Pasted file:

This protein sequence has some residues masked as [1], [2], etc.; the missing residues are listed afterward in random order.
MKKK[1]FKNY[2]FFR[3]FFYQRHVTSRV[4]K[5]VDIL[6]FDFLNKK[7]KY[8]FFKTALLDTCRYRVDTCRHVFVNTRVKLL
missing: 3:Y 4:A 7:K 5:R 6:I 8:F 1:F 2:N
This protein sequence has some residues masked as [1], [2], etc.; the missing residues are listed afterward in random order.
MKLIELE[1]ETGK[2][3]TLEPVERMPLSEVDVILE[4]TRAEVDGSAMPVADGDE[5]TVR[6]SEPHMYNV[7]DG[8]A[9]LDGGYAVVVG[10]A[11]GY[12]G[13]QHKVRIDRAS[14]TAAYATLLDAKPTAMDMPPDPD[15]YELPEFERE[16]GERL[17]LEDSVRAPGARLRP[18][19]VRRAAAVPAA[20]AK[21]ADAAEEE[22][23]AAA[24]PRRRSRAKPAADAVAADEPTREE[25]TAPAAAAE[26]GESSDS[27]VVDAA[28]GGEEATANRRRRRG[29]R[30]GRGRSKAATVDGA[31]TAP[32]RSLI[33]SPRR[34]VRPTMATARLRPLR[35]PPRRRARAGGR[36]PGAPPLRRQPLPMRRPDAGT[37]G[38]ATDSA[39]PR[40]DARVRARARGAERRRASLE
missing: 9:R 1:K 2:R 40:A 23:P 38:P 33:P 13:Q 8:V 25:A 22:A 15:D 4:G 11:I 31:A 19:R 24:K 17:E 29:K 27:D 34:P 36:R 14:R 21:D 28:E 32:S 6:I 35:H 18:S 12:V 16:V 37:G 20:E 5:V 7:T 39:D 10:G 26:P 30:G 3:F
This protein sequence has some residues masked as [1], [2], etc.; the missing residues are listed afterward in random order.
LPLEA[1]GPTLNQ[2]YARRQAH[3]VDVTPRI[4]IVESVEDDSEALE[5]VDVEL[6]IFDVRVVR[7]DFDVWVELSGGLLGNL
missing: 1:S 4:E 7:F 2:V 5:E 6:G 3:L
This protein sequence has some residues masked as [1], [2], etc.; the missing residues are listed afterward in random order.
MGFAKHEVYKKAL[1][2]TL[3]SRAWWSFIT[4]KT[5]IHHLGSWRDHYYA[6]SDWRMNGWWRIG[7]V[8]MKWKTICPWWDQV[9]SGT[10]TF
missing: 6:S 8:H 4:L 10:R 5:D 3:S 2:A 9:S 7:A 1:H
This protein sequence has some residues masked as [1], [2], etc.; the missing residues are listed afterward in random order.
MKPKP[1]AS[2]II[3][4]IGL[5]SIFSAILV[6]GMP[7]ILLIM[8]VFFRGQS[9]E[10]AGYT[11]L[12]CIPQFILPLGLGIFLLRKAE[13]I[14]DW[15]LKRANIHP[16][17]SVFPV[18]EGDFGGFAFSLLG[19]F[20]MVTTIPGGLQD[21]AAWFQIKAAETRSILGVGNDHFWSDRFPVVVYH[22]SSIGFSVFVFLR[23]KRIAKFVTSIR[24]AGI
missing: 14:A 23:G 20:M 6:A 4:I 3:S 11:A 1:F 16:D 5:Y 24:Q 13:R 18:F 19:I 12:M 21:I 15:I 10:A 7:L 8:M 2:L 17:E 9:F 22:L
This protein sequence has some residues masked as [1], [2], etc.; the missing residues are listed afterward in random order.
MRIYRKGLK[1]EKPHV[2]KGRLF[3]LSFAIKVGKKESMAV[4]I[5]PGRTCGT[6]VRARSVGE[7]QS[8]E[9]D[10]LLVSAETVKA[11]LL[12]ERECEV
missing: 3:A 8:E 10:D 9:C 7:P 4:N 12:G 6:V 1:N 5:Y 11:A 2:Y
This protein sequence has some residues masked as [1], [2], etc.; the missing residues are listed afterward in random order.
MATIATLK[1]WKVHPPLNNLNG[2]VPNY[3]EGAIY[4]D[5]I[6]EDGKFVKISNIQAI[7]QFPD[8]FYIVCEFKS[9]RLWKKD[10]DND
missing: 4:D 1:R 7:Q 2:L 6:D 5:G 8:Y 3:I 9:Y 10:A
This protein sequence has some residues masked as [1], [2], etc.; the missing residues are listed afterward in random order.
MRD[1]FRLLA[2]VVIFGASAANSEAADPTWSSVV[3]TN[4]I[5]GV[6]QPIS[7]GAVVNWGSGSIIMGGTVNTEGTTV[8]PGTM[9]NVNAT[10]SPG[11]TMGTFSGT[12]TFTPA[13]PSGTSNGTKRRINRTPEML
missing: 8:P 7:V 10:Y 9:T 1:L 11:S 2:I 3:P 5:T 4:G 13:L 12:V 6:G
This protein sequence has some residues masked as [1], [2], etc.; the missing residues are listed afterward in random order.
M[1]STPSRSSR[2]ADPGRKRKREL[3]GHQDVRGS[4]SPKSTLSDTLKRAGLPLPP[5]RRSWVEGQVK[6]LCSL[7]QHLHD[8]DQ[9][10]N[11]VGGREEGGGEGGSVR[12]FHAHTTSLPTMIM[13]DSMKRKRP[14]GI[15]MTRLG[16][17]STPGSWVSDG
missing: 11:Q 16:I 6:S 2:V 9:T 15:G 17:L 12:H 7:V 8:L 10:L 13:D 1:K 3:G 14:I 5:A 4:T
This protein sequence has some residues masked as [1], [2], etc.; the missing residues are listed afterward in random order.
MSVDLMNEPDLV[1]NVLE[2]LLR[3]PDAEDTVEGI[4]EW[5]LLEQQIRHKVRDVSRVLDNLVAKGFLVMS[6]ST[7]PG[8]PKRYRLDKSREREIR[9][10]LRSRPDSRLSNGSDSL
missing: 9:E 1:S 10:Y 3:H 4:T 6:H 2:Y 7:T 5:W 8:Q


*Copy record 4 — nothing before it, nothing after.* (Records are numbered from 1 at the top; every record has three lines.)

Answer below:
This protein sequence has some residues masked as [1], [2], etc.; the missing residues are listed afterward in random order.
MGFAKHEVYKKAL[1][2]TL[3]SRAWWSFIT[4]KT[5]IHHLGSWRDHYYA[6]SDWRMNGWWRIG[7]V[8]MKWKTICPWWDQV[9]SGT[10]TF
missing: 6:S 8:H 4:L 10:R 5:D 3:S 2:A 9:S 7:A 1:H